Sampling the 2000 Census
By Sarah E. Torian
Vol. 20, No. 3, 1998 pp. 24-25
In the upcoming months the Supreme Court will be making an important decision that will affect what has been termed the “most important civil rights issue for the remainder of the 105th Congress.” The issue is the Decennial Census and whether or not scientific sampling methods will be used to improve the accuracy of this population count in the year 2000.
The Decennial Census, a vital part of a fair and functioning democracy, is becoming less effective. For the first time since the 1940 census, the 1990 Census was less accurate than its predecessor. The 1990 net undercount or percentage of people who are missed by the Census count, was 50 percent greater than its 1980 counterpart. According to the Census Bureau, the 1990 Census missed 8.4 million people and double-counted 4.4 million, resulting in an undercount of 4 million. Of that 4 million, over 1.5 million (39 percent) were in the eleven Southern states.
Even more disturbing is the “differential undercount,” the difference between the undercount of whites and the undercount of ethnic minority groups. The “differential undercount” for the 1990 Census was the highest ever recorded since the Census Bureau began conducting post-Census evaluations in 1940. Most of those overlooked in the Census are children, people of color, and the rural and urban poor. Children under the age of 18, a group that represents 26 percent of the total national population, accounted for an incredible 52 percent of the undercount.
Considering the influence of the Census, these statistics are quite disturbing. The Census figures are used to allocate seats in the House of Representatives, to distribute tens of billions of dollars annually in federal, state and local program funds, to apportion electoral college votes, and to carry out congressional, state, and local redistricting, among other things. Since poor, minority, and central city populations and children, those most frequently undercounted, are also communities that are often most in need of social services and economic development programs and are frequently poorly represented as a constituency, it becomes increasingly important to ensure as fair and accurate a count as possible. Otherwise, these groups are denied important services and are denied their right to fair and equal representation.
Factors such as poverty, illiteracy, lack of education, fear or mistrust of government, language barriers, geography, and changing family structure all contribute to these lower rates of coverage.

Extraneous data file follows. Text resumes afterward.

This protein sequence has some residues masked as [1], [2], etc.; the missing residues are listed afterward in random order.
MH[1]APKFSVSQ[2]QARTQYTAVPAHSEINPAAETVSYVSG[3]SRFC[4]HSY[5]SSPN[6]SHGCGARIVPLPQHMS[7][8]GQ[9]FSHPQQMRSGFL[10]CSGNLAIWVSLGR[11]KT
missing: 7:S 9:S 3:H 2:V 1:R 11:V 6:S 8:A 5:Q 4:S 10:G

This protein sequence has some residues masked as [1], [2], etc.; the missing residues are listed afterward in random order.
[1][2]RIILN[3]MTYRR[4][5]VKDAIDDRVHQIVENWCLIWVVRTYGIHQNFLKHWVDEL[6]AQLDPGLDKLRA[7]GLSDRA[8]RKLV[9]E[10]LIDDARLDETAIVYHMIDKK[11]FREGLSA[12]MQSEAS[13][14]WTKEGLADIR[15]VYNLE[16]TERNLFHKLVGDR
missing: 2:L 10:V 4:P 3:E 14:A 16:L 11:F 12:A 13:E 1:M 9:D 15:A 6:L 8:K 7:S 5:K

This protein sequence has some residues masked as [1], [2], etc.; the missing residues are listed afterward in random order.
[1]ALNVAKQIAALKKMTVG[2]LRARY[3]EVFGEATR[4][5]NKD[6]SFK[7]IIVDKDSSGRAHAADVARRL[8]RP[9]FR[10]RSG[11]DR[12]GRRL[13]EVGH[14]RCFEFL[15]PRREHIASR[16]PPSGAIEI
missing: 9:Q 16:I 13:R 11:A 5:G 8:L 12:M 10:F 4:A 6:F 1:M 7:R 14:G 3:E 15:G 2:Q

In an effort to address the limitations of present enumerations methods, the Census Bureau, with the help of
National Academy of Sciences, General Accounting Office and Commerce Department’s Office of Inspector General panels, produced “The Plan for Census 2000.” This plan combines a more aggressive direct enumeration effort, including several mailings to every household and multiple response options, with modern scientific sampling techniques to complete the count of the final non-responding households.
This plan is currently under attack by a Republican-led House that wants scientific sampling methods banned from use in collecting Census data and filed a lawsuit, arguing that the use of sampling methods would violate federal law. The Clinton administration, which supports the use of scientific sampling, is challenging a three-judge federal panel’s August 25 decision in that case that invalidated the Census Bureau’s plan without ruling on the constitutionality of sampling.
The Supreme Court will hear arguments November 30 and will likely decide by March whether scientific sampling can be used in the 2000 Census. A decision by March is vital. Since the lower court’s ruling, administration officials have been preparing for the upcoming Census on a “dual track.” one using scientific sampling and the other using only direct headcount methods. lawyers for both the House and the administration said, “If the current uncertainty continues beyond March 1999 [the] ability to conduct the most accurate census possible will be seriously threatened.”
For more information on scientific sampling in the 2000 Census, visit http://www.census2000.org and http://18.104.22.168/lcef/census2000
Sarah E. Torian is program assistant in communications at the Southern Regional Council